As I mentioned before, I was really impressed with the vapor production of the Victory electronic cigarette. Quite frankly you would definitely have a hard time finding a better performing vaporizer this size. Vapor volume decreases noticeably as the battery runs out of power, but that’s a common trait of all the e-cigs available on the market today.
E-Liquids, Flavors and Cartomizers
Like most other brands, Victory uses Chinese-made e-liquid, but I’m happy to report the flavors are pretty decent. The standard tobacco which came with the starter kit had a slight buttery taste, which I thought was a nice touch, and the blueberry and strawberry were surprisingly tasty. Generic Chinese juices often have a chemical or stale taste, but I didn’t get anything like that from any of the flavors included in the sampler packs I received.
With just eight available flavors to choose from, it’s clear Victory doesn’t have the most impressive selection, but at least they are good enough to keep you from going back to smoking.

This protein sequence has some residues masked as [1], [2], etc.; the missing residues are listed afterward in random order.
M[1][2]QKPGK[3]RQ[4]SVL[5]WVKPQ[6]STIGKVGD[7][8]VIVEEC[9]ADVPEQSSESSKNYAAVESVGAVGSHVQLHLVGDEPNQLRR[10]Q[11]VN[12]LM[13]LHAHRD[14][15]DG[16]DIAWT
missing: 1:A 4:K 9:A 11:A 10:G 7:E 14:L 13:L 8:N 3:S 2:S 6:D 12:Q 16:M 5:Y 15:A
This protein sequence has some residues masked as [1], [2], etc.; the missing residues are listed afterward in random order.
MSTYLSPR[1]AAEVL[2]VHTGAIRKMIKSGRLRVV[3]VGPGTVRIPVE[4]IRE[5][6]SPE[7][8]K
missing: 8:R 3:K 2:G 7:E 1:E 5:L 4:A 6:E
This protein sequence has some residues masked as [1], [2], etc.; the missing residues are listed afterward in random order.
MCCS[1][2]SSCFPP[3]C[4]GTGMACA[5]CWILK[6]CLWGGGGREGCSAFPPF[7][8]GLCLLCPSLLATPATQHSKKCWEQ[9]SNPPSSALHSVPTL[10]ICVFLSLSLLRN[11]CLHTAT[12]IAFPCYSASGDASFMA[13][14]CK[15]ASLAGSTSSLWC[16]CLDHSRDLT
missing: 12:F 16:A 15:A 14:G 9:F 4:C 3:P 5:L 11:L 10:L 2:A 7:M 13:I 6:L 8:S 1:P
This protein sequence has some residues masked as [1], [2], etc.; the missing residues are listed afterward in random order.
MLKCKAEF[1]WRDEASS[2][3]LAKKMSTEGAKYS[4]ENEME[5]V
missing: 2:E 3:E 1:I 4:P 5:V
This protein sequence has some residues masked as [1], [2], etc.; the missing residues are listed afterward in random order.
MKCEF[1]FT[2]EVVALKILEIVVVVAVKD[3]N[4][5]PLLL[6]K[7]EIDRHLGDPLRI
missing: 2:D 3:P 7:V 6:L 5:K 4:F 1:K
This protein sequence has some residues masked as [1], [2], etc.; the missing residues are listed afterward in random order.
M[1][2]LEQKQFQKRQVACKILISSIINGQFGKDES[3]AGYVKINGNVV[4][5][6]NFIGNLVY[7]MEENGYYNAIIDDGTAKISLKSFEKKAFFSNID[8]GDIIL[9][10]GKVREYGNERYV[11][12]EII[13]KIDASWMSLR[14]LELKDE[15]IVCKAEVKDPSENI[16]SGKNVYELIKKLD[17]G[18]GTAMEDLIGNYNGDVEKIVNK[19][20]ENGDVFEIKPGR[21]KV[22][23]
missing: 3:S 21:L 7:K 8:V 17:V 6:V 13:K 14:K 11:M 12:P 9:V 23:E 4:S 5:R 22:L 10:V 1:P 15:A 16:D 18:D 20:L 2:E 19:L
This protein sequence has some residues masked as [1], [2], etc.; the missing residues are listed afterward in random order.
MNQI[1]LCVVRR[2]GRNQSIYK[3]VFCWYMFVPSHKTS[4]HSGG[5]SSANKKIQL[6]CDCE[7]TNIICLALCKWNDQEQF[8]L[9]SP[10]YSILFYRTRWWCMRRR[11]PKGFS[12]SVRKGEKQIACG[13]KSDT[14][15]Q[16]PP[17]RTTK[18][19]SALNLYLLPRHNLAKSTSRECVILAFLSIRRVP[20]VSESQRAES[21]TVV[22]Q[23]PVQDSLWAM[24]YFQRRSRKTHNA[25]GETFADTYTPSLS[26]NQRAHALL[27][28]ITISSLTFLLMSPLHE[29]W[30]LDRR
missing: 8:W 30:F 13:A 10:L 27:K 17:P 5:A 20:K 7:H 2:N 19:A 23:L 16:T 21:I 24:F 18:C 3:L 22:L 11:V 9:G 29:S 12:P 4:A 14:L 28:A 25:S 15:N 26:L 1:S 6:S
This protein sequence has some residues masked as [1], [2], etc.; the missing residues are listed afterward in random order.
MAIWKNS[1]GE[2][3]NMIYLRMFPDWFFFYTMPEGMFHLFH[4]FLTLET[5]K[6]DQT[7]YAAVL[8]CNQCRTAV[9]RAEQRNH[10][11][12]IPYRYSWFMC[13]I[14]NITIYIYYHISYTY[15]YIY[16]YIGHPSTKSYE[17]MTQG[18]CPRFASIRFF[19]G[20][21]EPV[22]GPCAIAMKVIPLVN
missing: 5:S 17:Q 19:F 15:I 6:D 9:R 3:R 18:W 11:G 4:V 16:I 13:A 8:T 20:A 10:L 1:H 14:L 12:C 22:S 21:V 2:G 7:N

The Victory electronic cigarette definitely stands out from most of the popular brands in the industry, but not necessarily in a good way. It has great 510 connection battery which not only performs very well, but also allows users to experiment with a variety of accessories, like atomizers, drip tips or clearomizers, and the e-liquid flavors are pretty good. But these qualities don’t make up for its biggest flaw. The single battery makes the standard starter kit pretty much useless to ex-smokers looking for an all-day alternative to cigarettes, and the two-battery package is just not worth the money compared to what other suppliers are offering for the same price. If you’re curious about e-cigs, and plan to only use it occasionally, go ahead and give Victory a try, but otherwise…